Au Bonheur des Dames (Les Rougon-Macquart, #11)
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Au Bonheur des Dames (Les Rougon-Macquart #11)

3.97 of 5 stars 3.97  ·  rating details  ·  4,098 ratings  ·  318 reviews
Emile Zola (1840-1902), ne a Paris, est un ecrivain, journaliste et homme public francais, considere comme le chef de file du naturalisme. C'est l'un des romanciers francais les plus universellement populaires, l'un des plus publies et traduits au monde, le plus adapte au cinema et a la television. Sa vie et son oeuvre ont ete etudies dans le detail par la science historiq...more
Paperback, French edition, 436 pages
Published May 23rd 2008 by Dodo Press (first published 1883)
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MJ Nicholls
Life in an 1860s Paris megastore. As capitalism staggers around on its bunioned feet, waiting for the next self-perpetuating excuse for sickening human greed and useless backbreaking timewasting bullshit in pursuit of Capital to relieve its burden, it’s time to question what we want from an economic system here in the West. A completely equal distribution of funds is impossible since people are cash-hoovering greed machines who will stab their mothers to get a bigger pie slice. Communism is unpo...more
Capsguy
Holy Mother of God...

I do not know where to begin with this.

You see this title, and you look up the book: "Oh, a novel about women and shopping, this is going to be a bore..." Even I had my doubts, and I am an avid reader of Zola, he has yet to disappoint me. And yet, I believe that this may be the best work of his that I have yet to read, perhaps Germinal is slipping through, just...

It's still so relevant to today in so many ways, the birth of the super stores and the effect they had and still...more
Nicole~
3.5 stars

I imagine a bewildered Émile Zola wandering into the crowds populating that new phenomenon that took Paris merchandising in the 19th century by storm - mass production and the birth of the superstore. He enters through the widely opened arms of polished French doors, having to blink tearily at the brilliantly lit chandeliers. Immediately, he is choked by perfumed mists diffusing the air and is submerged in whispers of fine French lace and ribbons, rows of rainbowed textures and fabrics...more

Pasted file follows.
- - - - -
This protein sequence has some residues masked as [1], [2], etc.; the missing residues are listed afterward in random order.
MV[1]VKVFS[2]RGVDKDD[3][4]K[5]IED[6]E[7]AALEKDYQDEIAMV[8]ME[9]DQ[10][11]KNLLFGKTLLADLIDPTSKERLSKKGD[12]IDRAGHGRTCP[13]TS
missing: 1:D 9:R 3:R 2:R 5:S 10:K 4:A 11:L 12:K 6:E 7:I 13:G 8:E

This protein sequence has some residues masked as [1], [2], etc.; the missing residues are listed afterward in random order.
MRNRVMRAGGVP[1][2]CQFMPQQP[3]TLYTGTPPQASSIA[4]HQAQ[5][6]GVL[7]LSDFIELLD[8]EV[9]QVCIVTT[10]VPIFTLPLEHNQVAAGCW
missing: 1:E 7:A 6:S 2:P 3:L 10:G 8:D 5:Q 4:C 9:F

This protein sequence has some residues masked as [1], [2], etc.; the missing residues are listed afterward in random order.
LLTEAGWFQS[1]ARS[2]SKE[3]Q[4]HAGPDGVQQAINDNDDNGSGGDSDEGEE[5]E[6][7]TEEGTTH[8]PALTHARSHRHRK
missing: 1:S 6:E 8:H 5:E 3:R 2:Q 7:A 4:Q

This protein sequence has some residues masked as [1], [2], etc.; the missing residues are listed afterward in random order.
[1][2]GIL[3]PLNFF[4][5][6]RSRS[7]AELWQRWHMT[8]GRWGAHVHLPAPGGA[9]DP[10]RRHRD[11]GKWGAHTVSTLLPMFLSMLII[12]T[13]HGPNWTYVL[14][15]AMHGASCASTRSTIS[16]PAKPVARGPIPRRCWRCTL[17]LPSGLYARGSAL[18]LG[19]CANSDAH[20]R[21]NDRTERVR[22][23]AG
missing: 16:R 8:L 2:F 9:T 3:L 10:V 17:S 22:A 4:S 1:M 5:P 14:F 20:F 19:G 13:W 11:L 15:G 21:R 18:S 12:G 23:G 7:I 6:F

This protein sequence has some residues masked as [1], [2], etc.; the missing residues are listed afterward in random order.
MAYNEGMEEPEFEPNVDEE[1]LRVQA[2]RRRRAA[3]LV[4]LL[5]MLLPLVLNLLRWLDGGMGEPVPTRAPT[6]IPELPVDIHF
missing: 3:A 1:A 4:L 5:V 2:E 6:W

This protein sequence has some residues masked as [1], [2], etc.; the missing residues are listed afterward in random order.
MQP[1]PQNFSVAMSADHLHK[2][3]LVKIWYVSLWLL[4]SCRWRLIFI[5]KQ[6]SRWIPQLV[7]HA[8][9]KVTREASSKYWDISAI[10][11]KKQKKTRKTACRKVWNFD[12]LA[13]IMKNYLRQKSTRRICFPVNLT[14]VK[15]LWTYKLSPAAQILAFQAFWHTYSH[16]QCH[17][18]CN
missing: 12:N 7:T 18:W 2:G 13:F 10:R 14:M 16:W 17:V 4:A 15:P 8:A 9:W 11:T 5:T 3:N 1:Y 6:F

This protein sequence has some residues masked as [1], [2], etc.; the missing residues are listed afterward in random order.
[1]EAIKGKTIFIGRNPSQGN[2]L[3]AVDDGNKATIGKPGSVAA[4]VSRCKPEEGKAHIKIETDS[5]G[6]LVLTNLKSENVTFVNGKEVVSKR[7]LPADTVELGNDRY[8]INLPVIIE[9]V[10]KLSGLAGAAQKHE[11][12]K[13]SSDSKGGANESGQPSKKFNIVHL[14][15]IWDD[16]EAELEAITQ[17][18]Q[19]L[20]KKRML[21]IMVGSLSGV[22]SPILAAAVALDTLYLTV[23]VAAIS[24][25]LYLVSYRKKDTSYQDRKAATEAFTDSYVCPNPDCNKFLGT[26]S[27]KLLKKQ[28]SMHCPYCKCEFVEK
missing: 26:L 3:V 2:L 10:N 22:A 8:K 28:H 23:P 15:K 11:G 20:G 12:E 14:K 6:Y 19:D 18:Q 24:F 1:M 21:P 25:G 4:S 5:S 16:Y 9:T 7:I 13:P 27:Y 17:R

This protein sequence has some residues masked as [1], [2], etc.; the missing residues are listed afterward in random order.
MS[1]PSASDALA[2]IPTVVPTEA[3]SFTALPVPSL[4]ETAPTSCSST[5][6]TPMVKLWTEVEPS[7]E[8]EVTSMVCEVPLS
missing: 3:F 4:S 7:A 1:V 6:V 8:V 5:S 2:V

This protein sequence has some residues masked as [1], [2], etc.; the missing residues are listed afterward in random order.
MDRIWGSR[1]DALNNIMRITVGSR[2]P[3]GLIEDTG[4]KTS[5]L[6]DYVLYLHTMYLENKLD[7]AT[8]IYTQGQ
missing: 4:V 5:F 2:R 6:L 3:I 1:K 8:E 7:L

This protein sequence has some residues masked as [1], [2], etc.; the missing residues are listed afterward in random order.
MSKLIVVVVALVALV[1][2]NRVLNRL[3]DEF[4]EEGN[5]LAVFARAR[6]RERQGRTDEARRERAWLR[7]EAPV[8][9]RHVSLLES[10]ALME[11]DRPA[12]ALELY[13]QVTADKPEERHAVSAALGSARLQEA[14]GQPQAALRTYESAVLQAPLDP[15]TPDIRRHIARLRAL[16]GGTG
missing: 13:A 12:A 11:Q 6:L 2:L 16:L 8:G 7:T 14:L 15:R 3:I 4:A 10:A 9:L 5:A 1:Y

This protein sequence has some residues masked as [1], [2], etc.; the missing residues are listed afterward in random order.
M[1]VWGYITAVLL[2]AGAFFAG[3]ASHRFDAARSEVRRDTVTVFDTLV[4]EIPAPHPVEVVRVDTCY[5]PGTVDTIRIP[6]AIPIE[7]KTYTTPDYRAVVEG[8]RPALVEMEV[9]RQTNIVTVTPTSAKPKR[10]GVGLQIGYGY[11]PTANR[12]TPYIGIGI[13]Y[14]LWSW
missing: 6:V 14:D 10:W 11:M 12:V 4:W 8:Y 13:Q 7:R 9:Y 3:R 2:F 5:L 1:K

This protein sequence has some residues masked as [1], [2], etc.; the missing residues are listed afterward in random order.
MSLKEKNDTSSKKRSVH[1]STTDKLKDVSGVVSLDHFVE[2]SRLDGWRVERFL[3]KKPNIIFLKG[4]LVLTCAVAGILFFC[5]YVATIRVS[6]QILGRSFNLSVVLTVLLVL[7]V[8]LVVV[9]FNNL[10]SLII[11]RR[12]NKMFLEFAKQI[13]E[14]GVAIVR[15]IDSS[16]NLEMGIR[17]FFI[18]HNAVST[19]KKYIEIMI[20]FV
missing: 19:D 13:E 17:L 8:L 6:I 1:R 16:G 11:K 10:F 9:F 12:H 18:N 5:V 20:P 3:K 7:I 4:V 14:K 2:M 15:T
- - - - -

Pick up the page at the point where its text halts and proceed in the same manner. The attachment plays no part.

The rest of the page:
Petra X
Two stories, one the coming of the modern world, capitalism and consumerism, and the other, the poor peasant girl marries money. An alternative title could be All About Shopping.

Interesting to see how the shop assistants in the first department store in Paris (the Ladies' Delight was modelled on the Bonmarche, the real first store) were treated as servants. They lived in dormitories, had curfews, were expected to be chaste and could be fired for anything - or nothing - at all. Interesting also...more
Also, Safety Math
This one deals with the monstrous effects of capitalism in France's Second Empire. Zola modeled The Ladies' Paradise after Bon Marché, a Paris shop which revolutionized consumer culture by acting as a sort of indoor bazaar, where one could find housewares, furniture, cloth, readymade clothing etc. in one place rather than traveling all around Paris to different little independent shops--like a mall, but all owned by the same company. Okay, fine, like a Walmart (with real silk). Workers assigned...more
Tatiana
Dec 10, 2010 Tatiana rated it 4 of 5 stars  ·  review of another edition
Recommends it for: fans of French lit
The Ladies' Paradise (Les Rougon-Macquart, #11) used to be one of my all-time favorite books. In my teenage years. And now I remember why. Of course, it's the lurve.

In this novel, Denise, a lowly sales girl working at a huge department store, snags a husband who is this store's rich playboy owner, Octave Mouret. Somehow, what seemed uber-romantic to me at 13, isn't any more now. You see, Denise basically gets her man by not putting out. Octave is used to getting any woman he wants, but Denise,...more
Marc
Au début, j'ai éprouvé quelques difficultés à me plonger dans ce roman, de nombreux personnages y sont présentés et on les suit alternativement. Mais en fait, ce qui m'intéressait vraiment c'était de suivre Denise.
Denise la mal-peignée, qui en prend plein la tête mais ne bronche jamais, et bien qu'elle ne baisse jamais les bras et fasse preuve d'une certaine force de volonté, elle m'agaçait à rester là sans rien dire et à ne jamais s'affirmer. J'aime les personnages forts, qui savent se défendre...more
Jeff
It was really hard to give this book 3 stars (instead of 4) because I really think that it is a culturally significant piece of literature. Here Zola anticipates not only the coming of the modern age, but the rise of commercialism. Mouret is the ultimate capitalist, and we see through him the way in which that marvel of 20th century consumerism--the department store--was originally conceived. It prefigures Wal-Mart's destruction of rural small businesses. It shows how merchandise moguls played t...more
snackywombat (v.m.)
Dec 03, 2013 snackywombat (v.m.) rated it 4 of 5 stars  ·  review of another edition
Recommends it for: Classics fans
This book is truly a classic, and the whole time I was reading it, I was reminded of those summer reading lists that I always had in high school, full of lofty tomes that looked dusty and boring but when I knuckled down into them, they would suddenly refine my lazy summer of peaches, sunshine and secret cigarettes. Brideshead Revisited, Tess of the D'Urbervilles, Sister Carrie... these are the ones I remember curling up in a deck chair with, glass of lemonade in hand. Books like these give us pu...more